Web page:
There’s a huge amount of theatre craft, it’s a topic that I haven’t really covered because I’ve focused on the buildings. There is also the terminology, the theatre words.
I’m picking one, and see where it takes me.
The easiest definition is that it involves moving to the back of the stage, as opposed to downstage, the front. End of.
Some thoughts come to mind – the actual backstage is the behind the scenes area. It’s out of sight to the audience, it’s where the actors and technical crew mingle in dressing rooms. The front of the stage, where it projects into the auditorium, is known as the apron.
Then there are all kinds of upstages – the left, right and centre.
Where did the ‘up’ part come from. Because you would have thought the front part is up, as is in up close to the audience, and down is at the back, and away from the audience?
We need to go back in time to Elizabethan England. Theatre stages were raised above the pit, where the crowd stood. To make it easier to see and hear the actors, the stage was sloped, or raked. The slope could be quite steep, these days, it is less so – about five degrees.
Back to Shakespeare’s time. Imagine the unruly crowd, catcalling from just below the stage. The posh folks are safely tucked into the boxes, and raised, they can see the play from above. It helped that the actors could move to a higher position. “Raking the stage” meant the actors move across the stage – up and down. These positions – upstage and downstage – stuck long after the rake fell out of fashion. In most theatres, the stall seats are raked, placed on a rising slope or are built level with the stage in the first place.
Performing on a raked stage is a little fraught. Accidents happen. Dancers get vertigo, actors are unbalanced. The degree of raking varies from theatre to theatre. Here’s some examples in ratios – so for every 1cm vertically, the stage goes back so much horizontally.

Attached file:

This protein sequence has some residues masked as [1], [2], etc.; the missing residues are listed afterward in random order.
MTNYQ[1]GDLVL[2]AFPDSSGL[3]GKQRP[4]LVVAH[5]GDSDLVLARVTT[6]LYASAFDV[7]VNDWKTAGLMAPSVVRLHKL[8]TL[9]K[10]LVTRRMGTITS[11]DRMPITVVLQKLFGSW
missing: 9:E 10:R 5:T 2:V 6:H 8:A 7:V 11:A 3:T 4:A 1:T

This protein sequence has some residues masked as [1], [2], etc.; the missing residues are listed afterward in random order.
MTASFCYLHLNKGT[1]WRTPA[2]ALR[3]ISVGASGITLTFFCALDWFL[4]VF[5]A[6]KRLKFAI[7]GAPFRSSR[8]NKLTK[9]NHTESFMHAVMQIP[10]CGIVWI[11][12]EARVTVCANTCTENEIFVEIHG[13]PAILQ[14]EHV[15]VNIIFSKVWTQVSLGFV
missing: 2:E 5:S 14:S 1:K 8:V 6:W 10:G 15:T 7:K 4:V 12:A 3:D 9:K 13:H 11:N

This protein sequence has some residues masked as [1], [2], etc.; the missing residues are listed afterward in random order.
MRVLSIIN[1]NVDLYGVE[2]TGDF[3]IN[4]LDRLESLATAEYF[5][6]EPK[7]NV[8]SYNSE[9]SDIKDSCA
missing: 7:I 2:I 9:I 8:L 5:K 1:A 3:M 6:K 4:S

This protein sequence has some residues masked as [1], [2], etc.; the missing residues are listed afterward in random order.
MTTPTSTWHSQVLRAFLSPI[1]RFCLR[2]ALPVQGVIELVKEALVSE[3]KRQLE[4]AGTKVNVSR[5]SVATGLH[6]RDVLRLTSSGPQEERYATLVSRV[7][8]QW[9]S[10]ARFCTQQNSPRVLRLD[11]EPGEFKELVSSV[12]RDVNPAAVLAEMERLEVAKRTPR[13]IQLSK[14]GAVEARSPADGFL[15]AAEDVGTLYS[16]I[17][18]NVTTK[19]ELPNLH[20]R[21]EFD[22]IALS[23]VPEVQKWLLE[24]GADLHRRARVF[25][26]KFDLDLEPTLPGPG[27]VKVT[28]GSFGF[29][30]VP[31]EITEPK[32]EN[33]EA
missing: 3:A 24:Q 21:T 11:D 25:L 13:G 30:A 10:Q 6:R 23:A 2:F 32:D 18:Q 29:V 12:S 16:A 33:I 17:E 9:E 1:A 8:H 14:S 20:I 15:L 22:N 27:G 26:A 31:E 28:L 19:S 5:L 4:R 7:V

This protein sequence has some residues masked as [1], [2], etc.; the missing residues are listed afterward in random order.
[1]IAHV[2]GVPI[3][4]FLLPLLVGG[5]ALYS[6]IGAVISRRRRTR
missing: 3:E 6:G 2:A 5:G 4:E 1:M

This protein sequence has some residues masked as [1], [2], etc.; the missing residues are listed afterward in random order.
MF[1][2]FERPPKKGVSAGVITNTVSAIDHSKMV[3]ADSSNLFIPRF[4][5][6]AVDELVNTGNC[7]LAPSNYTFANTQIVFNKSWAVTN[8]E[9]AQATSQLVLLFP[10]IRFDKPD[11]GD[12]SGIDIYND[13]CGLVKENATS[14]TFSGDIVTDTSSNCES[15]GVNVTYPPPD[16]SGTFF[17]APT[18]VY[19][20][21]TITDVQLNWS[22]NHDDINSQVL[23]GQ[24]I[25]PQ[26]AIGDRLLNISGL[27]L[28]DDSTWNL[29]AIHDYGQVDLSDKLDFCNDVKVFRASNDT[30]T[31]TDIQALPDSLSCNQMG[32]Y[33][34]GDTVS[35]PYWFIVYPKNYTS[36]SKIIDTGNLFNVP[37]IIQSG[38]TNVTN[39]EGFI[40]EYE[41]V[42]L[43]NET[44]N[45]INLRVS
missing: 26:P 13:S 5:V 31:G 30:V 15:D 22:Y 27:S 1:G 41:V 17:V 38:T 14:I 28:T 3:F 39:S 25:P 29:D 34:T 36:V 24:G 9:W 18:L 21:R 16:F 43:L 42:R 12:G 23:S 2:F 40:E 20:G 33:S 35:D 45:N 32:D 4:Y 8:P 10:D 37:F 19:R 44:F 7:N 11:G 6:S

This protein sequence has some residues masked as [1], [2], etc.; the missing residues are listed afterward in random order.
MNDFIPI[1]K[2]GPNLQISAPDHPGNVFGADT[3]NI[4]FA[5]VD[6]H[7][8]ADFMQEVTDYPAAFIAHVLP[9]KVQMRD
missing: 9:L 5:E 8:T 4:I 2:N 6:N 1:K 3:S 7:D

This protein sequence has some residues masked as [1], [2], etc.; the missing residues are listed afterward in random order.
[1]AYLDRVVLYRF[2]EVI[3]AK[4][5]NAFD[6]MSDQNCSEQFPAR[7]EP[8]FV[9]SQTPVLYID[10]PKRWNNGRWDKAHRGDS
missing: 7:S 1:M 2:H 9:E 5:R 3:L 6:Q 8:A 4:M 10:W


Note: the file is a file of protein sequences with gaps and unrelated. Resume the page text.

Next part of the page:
You might recognise a few of these:
Barbican Theatre – 1:15 (removable feature)
Duke of York’s – 1:70
Garrick – 1:24
Gielgud (previously the Hicks) – 1:48
Harold Pinter theatre – 1:29
Old Vic – 1:16
Palace – 1:24
Queen’s – 1:24
Sadler’s Wells – 1:54
Theatre Royal, Drury Lane – 1:24
Vaudeville (come back tomorrow) 1:24
As you can see, many I have already covered in this blog. There are others across Britain, these are the London ones.
There is one last thing about upstage – it’s more than a location. On a raked stage the actor moving upstage is elevated. The actor downstage has to turn their back to the audience in order to address their fellow cast member, even though they are closer to the stalls. All actors want to face forward when speaking their lines.
The modern parlance of “upstaging” means to unscrupulously draw attention away from another. You can see where it comes from, can’t you?
Personally, I think it depends on your perspective.
Here’s a link showing the construction of a temporary raked stage : Cat on the Hot Tin Roof.
I had heard of upstage but had no idea what it meant to an actual theater stage. Interesting.
LikeLiked by 1 person
Nor did I know its origins.
LikeLiked by 1 person
[…] give instructions to ‘cross’ from one part of the stage to another, bringing us back to upstage and downstage, centre, left and right. Bit like […]